Even some urban environments may require a patrol officer to deal with shots beyond 100 meters.
It may be a street, a ball field or a mall parking lot. Add terrorists to the mix, and it’s even more likely. In rural environments, longer engagement distances are the norm, especially for park rangers, wildlife officers and Border Patrol agents.
When a threat arises, these personnel will have little time to calculate the range to the threat, convert the math, turn knobs on a scope and engage—all actions typical of previous doctrine. And at longer distances, red-dot sights don’t provide the ability to identify the threat let alone determine the range. Given this scenario, the latest fast-action reticles mounted in medium-power optics may be incredibly useful.
Early fast-action reticles were taken from the hunting world and altered to work in combat. Horus reticles like the H58 and H59 were less cluttered and more useful than hunting versions. Ranging brackets in the H59 allow you to range, hold and hit threats as far away as 600 meters. Measurements below the centerline allow for wind holds.
Horus’ newer TReMoR reticles enhance your speed while maintaining accuracy.
With the TReMoR2, you can range and engage without ever leaving the reticle’s vertical stadia line. You estimate the wind and then hold for it using calibrated dots.
The TReMoR3 uses the same dots but moves the ranging brackets back to the horizontal line. I wanted to try this reticle out for myself, and Buck Doyle’s Follow Through Consulting offers a Scoped Carbine class that focuses on using TReMoR reticles to engage 12-inch targets out to 860 meters. You learn to control your breathing and buck the wind to make accurate shots.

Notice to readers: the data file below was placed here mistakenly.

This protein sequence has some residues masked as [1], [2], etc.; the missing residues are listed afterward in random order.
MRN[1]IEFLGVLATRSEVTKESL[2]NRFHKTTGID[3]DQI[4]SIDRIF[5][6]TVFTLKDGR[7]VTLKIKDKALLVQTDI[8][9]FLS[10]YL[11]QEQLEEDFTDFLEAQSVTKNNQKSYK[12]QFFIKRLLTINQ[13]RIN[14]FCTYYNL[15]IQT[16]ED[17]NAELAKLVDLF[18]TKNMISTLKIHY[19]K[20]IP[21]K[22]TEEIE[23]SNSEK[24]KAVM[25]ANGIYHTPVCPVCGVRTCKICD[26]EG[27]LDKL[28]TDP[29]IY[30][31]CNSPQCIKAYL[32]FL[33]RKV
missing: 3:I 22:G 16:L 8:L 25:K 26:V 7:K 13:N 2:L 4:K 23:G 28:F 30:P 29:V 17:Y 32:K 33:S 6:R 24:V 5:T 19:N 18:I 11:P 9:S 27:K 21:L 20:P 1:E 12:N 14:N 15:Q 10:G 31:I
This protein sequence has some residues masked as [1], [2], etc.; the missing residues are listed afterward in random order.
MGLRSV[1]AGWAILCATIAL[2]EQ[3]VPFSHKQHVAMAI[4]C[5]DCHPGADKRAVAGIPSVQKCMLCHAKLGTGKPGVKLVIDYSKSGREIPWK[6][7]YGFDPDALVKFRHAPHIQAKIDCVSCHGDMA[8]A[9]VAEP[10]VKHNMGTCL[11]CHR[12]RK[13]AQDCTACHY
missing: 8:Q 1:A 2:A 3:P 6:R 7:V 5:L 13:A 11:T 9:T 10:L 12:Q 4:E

So, I needed a good optic for this class. Nightforce answered the called with its Advanced Tactical Riflescope (ATACR). The company offers 4-16x42mm and 5-25x56mm models with a range of reticles, and I ordered the former with a TReMoR3 reticle mounted in the first focal plane. This scope’s size and magnification make it perfectly suited to an AR.
On The Attack
Nightforce’s ATACR scopes use multi-coated ED glass for excellent light-gathering capabilities and a crystal-clear picture. Etched into the first focal plane, the TReMoR3 reticle is precise at any power.
My test 4-16x42mm scope offered 0.1-mil adjustments with 12 mils per revolution and 26 total mils available. The elevation knob utilizes Nightforce’s low-profile ZeroHold feature and has large, easy-to-read numbers. Windage can be adjusted across 18 mils (nine in each direction) via a capped adjustment knob. Parallax is adjusted on the left side.
The scope has a 42mm objective with a 34mm tube diameter. The eyepiece features enhanced engraving, an integrated Power Throw Lever (PTL) and an XtremeSpeed thread for making a fast diopter adjustment. Finally, the scope came with Tenebraex flip covers to protect both lenses.
My carbine for the course was a custom Seekins Precision build with a LaRue Tactical 18-inch barrel and MBT-2S two-stage trigger installed. For ammo, I used Black Hills’ 77-grain TMK rounds, which are similar to those used by designated marksmen in the military.
I mounted the scope on top of the rifle in a Nightforce Unimount to keep things lightweight yet rock solid. Installation and zeroing was simple and straightforward. Set for proper eye relief, I leveled the scope using a plum line at 50 yards. The Unimount adds 20 MOA of elevation, allowing the scope to reach way beyond the range of the 5.56mm NATO.